Personal Best: Couple finds its competitive spirit through lawn bowling 

As a kid in the 1950s, Al Minvielle would stop with his dad on the way to the carousel to take in the action at the lawn bowling greens in Golden Gate Park.

Where he once was a young spectator, Minvielle is now an active competitor.

Al and wife Cheryl, high school sweethearts from George Washington High’s class of 1965, joined the San Francisco Lawn Bowling Club in 2008. After retiring from their more than 35-year careers, Al with UCSF and Cheryl with United Airlines, the couple sought activities that they could enjoy together.

Lawn bowling fit the bill.

“It relies less on strength, and more on finesse and analytical ability,” Cheryl said.

“We see it as a transitional process; we’re finding things that will last for the rest of our lives,” Al added.

Although Cheryl claims that it is Al who was the quick study and impressed the veteran bowlers at the club, it is she who has brought home the spoils. Cheryl’s name appears prominently on the wall of the Bowling Green Drive Clubhouse among the other 2009 trophy winners, as she captured the Women’s Handicap Pairs with partner Sarah Howald. And, at last month’s Bill Ryan Five’s tournament, Cheryl again was on the winning team.

“I’m becoming more competitive here than I’ve ever been in my life,” Cheryl said. “It’s fun, but I’ve also felt pretty beaten up sometimes.”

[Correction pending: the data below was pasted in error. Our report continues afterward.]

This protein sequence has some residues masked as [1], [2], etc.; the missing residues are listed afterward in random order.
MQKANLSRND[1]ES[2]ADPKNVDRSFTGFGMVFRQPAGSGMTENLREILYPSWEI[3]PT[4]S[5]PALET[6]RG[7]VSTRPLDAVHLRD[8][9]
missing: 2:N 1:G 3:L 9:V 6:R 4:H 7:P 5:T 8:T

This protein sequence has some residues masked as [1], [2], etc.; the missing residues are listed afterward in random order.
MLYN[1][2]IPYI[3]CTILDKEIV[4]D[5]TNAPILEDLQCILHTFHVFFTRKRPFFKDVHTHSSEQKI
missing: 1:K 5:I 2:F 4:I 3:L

Al, the more competitive of the two, interjects with a forlorn smile, “the best I’ve ever come is second in a novice tournament and third in a handicap tournament.”

A passionate gardener, Cheryl has organized a monthly volunteer day.

“The grounds were getting very neglected. I was looking at all of the weeds, and the beds were dead,” she states as the couple proudly show off their landscaping efforts, including the newly planted shrubs and recently pruned “SFLBC” hedges.

“Being a part of this is more than just a game,” said Al, who grew up in the Richmond district and settled with his family in the Inner Sunset. “It’s our neighborhood, our park, our clubhouse and our sporting community.”

It’s also a bargain. For about 100 bucks a year, a SFLBC member has a key to the clubhouse and open access to the three bowling greens.


San Francisco Lawn Bowling Club


What: The oldest public club in the country and first municipal lawn bowling green in the U.S.

History: John McLaren, the iconic Golden Gate Park superintendent, designated the lawn bowling greens and served as the club’s first vice-president

The game: It’s like curling without the ice and the brooms; the Minvielles also compare lawn bowling to “golf’s short game”

Uniforms: Only required at tournaments

Contact: (415) 487-8787;

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Staff Report

Staff Report

A daily newspaper covering San Francisco, San Mateo County and serving Alameda, Marin and Santa Clara counties.
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